Miamidade Schools Weigh Bidding Break For Local Vendors
Written by Jacquelyn Weiner on August 25, 2011
By Jacquelyn Weiner
Local businesses could gain extra advantage in winning Miami-Dade County Public Schools contracts should school board members approve a proposed local-incentive policy.
The policy change, originally proposed by Board Member Renier Diaz de la Portilla last year, is to be discussed at the Miami-Dade County School Board’s Sept. 7 meeting.
"My intent from the beginning was to have a policy where, all things being equal, a local vendor would win a bid or contract," Mr. Diaz de la Portilla said.
The legislation isn’t final, but the administration has been working on the policy with the school board’s audit committee, said John Schuster, chief communications officer for Miami-Dade County Public Schools.
As outlined in Mr. Diaz de la Portilla’s initiative discussed at a November 2010 school board meeting, the district local-vendor preference policy should consider "the feasibility of enabling a local company whose bid is within 5% of the lowest bid — when the lowest bidder is not a local business — to match that offer and win the contract."
It should also take into account existing Miami-Dade County policies giving local businesses a leg up in procurement and how a local business should be defined, according to documents summarizing the proposal.
The proposal goes on to say that "by establishing a local vendor preference policy, similar to that of the County and other governmental entities throughout the state, this Board would help strengthen the local economy and foster economic growth."
Terms being explored, according to a draft of a Miami-Dade County Public Schools Local Preference Policy, give local preference to businesses located in Miami-Dade County when evaluating bids "for the purchase of goods and services, professional and construction related services, in excess of $50,000… or the current formal bidding threshold."
The draft document defines a local business as having "a valid business license, issued by a jurisdiction located in Miami-Dade County," and a street address in the county at least a year before the bid or proposal opens.
For competitive bids, local businesses within 5% of the lowest bid — if the lowest bid came from a non-local firm — could submit a best and final offer, according to the draft.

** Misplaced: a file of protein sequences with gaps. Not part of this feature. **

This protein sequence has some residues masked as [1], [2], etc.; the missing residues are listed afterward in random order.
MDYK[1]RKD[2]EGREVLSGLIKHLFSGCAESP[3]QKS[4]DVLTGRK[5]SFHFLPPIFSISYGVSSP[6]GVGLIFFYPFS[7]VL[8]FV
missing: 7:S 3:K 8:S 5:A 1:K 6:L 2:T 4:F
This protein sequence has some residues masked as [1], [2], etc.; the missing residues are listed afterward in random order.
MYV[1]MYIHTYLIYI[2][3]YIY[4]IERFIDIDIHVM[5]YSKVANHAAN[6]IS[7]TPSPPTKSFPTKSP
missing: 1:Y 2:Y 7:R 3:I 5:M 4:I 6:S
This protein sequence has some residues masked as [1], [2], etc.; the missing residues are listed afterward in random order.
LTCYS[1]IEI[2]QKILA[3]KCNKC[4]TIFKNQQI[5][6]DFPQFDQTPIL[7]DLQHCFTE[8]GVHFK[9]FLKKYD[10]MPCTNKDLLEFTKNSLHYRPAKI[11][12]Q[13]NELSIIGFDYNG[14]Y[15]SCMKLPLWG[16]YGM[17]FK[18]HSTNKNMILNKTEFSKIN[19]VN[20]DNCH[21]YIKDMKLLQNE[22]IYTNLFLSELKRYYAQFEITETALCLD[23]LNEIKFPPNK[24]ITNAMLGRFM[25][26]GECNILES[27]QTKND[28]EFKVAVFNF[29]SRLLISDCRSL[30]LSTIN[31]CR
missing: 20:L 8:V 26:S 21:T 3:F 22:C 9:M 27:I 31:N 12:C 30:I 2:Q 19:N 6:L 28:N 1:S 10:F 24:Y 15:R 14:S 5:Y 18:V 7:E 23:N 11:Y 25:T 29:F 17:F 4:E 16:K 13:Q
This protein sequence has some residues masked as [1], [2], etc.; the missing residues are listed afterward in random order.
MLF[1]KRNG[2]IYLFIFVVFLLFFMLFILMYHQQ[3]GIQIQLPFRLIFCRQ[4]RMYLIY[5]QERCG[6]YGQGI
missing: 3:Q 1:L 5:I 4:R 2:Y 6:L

The contract would then be awarded to the qualifying business with the lowest bid.
For request for proposals, a local vendor that met technical qualifications and was competing with a non-local proposer could proceed with evaluations, according to the draft, so long as its price was within 5% of the non-local vendor.
For professional services, according to the draft, local firm would be ranked above non-local firms if their qualitative scores were within 5% of each other.
Mr. Diaz de la Portilla said he expects unanimous support for the local preference policy — although the terms aren’t yet written into proposed legislation — at the September school board meeting.
Board member Carlos Curbelo said he is "in favor of local preference policies as long as they don’t interfere with competitive policies."
He added that his support could waiver if the proposed policy could have a negative fiscal impact.
"I don’t want the district to have to spend significant amounts of additional dollars just because we’re going to assist a local firm," Mr. Curbelo said.
Board member Raquel Regalado said creating a policy that builds on current preferences for minority vendors without opening opportunities for abuse is key.
"We have to create a system that is more in tune with our local community…but at the same time be cautious," Ms. Regalado said.
One concern to be addressed, she said: "There is a possibility that someone might stack the minority and the local vendor preference."
Establishing local-preference policies is nothing new.
Other Florida entities with such policies include Leon County and the Flagler Public School District, the City of Naples, Martin County and St. Lucie County.
Miami-Dade County has long had local business preference policies.
In addition, City of Miami commissioners in July voted 5-0 to increase the local-vendor advantage.
The changes to procurement included increasing local preference from 10% to 15% for sealed bids and certain public-works contracts.
In addition, the city added a "best and final offer" clause allowing other companies with offers within that 15% threshold to resubmit their bids.
Other additions include a 5% local-preference criterion for certain request for proposals, request for letters of interest and request for qualifications.
Under the city’s code, maintaining a local office means a business must conduct "all or a portion of its operations from a permanent structure" located within city limits, operating at least six months before the bid or proposal was received.To read the entire issue of Miami Today online, subscribe to e -Miami Today, an exact digital replica of the printed edition.